Some have compared this video to the famous WrestleMania X-7 video with “My Way” by Limp Bizkit for The Rock and Steve Austin. Are there certain promotional videos that come to mind within the wrestling genre that has had a lasting impact on you?
I just remember as a kid always loving the videos they play before matches even before I knew what they were called. I loved those Todd Pettengill narrated packages like Goldust vs Razor Ramon that I can still hear in my head from Royal Rumble 1996.
I remember HBK vs Bret Hart at WrestleMania 12 with the fucking upside-down press ups, losing my mind wondering how he could possibly do that and trying to copy it and failing miserably.
More modern stuff, of course, would be all the Dave Sahadi stuff. I suppose he’s like the pioneer for cinematic wrestling promo packages I love the visuals and editing in all his stuff I’ve seen, and I think he did a lot to enhance TNA’s credibility and perception when he worked for them.
Are there people around you that you trusted to give the finished product a fresh set of eyes and that provide you with constructive criticism along the way?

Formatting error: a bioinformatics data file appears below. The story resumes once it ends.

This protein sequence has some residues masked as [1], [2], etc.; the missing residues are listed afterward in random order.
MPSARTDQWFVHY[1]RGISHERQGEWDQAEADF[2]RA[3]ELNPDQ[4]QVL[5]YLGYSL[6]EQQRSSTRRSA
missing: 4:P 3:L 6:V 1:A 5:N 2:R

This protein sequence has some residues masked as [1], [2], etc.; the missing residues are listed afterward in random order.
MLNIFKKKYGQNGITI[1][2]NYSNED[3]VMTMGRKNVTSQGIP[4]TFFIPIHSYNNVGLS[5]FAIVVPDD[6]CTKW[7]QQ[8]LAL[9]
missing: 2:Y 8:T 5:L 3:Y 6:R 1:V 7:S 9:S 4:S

Usually, I’ll send clips to Joe as I work to show him where I’m thinking of going with something or I’ll send to Jeff who I work with cuts of what I’m doing along the way. But I don’t really get criticism or that sort of thing, it’s always been more encouragement than anything. That’s something I really enjoy about working for OTT that I am allowed the freedom to create. I have a lot of jobs that might get micromanaged by a client so that all your heart is taken out of them till you’re just a puppet for them.
I’m given the opportunity to express myself with these videos that I rarely get the chance to elsewhere. It’s a wonderful feeling.
Was there a specific comment or message you have received over the past week that stood out above the rest?
The response was crazy but I suppose the thing that stood out most was my older brother Colin telling me that “It’s amazing that all these people are saying how great you are but I know how hard you have had to work to become who you are and I’m very proud of you”. That really meant the world to me to have all the sacrifice & graft I’ve put into my work be acknowledged by someone that has watched over me my whole life.
How about feedback from colleagues or viewers online that have stuck with you since the release?
I don’t know. It all really blends into one crazy endorphin filled whirlwind really. I’ve just seen so many people I respect react so positively to it that I was blown away. I was watching the Vice documentary on CZW the same week and then after the video went out, I had DJ Hyde pop up in my messages telling me how much he enjoyed it, that was very surreal.